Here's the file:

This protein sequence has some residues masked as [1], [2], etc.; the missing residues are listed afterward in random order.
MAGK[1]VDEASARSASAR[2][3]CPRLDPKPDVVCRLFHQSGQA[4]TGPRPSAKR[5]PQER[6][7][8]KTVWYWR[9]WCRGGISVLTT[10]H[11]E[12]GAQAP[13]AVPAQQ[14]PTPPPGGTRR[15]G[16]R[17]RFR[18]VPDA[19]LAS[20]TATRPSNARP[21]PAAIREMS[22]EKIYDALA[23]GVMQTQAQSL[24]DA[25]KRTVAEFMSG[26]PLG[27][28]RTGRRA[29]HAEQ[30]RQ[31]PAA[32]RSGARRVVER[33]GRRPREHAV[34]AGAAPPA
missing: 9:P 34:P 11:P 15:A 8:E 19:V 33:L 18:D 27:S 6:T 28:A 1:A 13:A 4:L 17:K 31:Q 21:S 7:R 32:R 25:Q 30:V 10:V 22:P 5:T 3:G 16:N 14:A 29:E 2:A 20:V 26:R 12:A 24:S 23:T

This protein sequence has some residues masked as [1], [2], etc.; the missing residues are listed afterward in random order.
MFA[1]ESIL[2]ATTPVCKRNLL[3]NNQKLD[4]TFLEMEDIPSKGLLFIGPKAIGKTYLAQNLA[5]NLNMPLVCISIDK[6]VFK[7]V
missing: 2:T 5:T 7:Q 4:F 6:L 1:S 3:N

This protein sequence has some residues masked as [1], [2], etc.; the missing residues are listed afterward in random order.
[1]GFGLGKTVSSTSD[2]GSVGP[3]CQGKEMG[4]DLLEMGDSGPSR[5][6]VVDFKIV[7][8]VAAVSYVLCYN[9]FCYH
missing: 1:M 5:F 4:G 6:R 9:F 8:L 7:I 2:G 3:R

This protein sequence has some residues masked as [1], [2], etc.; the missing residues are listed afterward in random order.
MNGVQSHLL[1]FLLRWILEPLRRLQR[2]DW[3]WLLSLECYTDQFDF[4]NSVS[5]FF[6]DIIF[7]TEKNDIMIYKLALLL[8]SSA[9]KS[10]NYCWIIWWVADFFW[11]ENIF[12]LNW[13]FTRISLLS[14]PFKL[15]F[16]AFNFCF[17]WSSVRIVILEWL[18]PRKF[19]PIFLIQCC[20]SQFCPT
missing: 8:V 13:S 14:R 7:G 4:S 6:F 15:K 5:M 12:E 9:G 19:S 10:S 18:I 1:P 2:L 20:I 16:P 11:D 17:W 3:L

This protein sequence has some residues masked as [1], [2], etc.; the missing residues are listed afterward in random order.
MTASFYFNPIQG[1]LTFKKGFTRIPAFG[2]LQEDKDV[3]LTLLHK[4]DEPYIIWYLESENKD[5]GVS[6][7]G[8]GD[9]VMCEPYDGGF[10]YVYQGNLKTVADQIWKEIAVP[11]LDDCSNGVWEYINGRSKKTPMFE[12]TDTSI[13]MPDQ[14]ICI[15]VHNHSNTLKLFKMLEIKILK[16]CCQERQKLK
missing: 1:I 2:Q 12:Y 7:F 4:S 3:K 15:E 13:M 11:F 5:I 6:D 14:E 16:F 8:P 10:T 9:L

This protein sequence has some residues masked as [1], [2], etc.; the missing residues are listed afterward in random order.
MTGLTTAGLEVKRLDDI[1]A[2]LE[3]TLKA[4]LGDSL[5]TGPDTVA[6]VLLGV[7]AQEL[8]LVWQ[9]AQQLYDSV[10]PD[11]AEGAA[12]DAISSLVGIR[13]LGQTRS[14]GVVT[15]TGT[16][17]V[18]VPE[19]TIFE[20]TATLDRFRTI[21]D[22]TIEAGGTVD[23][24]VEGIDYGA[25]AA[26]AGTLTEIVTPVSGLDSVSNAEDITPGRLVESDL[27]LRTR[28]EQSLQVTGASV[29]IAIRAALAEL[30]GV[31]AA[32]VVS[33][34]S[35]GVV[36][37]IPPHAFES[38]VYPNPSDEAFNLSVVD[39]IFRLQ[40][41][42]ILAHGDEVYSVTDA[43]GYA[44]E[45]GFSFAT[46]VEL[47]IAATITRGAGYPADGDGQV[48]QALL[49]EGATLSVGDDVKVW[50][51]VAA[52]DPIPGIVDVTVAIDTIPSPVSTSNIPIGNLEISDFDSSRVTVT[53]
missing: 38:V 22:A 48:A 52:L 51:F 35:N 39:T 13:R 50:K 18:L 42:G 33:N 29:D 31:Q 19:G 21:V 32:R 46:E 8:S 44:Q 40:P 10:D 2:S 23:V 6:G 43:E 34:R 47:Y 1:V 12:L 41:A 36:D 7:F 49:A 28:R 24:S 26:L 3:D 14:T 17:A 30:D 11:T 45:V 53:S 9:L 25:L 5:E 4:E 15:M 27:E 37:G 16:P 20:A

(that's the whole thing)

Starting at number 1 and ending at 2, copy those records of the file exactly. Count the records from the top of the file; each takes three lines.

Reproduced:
This protein sequence has some residues masked as [1], [2], etc.; the missing residues are listed afterward in random order.
MAGK[1]VDEASARSASAR[2][3]CPRLDPKPDVVCRLFHQSGQA[4]TGPRPSAKR[5]PQER[6][7][8]KTVWYWR[9]WCRGGISVLTT[10]H[11]E[12]GAQAP[13]AVPAQQ[14]PTPPPGGTRR[15]G[16]R[17]RFR[18]VPDA[19]LAS[20]TATRPSNARP[21]PAAIREMS[22]EKIYDALA[23]GVMQTQAQSL[24]DA[25]KRTVAEFMSG[26]PLG[27][28]RTGRRA[29]HAEQ[30]RQ[31]PAA[32]RSGARRVVER[33]GRRPREHAV[34]AGAAPPA
missing: 9:P 34:P 11:P 15:A 8:E 19:V 33:L 18:D 27:S 6:T 28:A 1:A 13:A 4:L 17:K 31:Q 21:S 7:R 32:R 25:Q 30:V 10:V 22:P 5:T 3:G 16:N 14:A 29:E 2:A 20:V 26:R 12:A 24:S 23:T

This protein sequence has some residues masked as [1], [2], etc.; the missing residues are listed afterward in random order.
MFA[1]ESIL[2]ATTPVCKRNLL[3]NNQKLD[4]TFLEMEDIPSKGLLFIGPKAIGKTYLAQNLA[5]NLNMPLVCISIDK[6]VFK[7]V
missing: 2:T 5:T 7:Q 4:F 6:L 1:S 3:N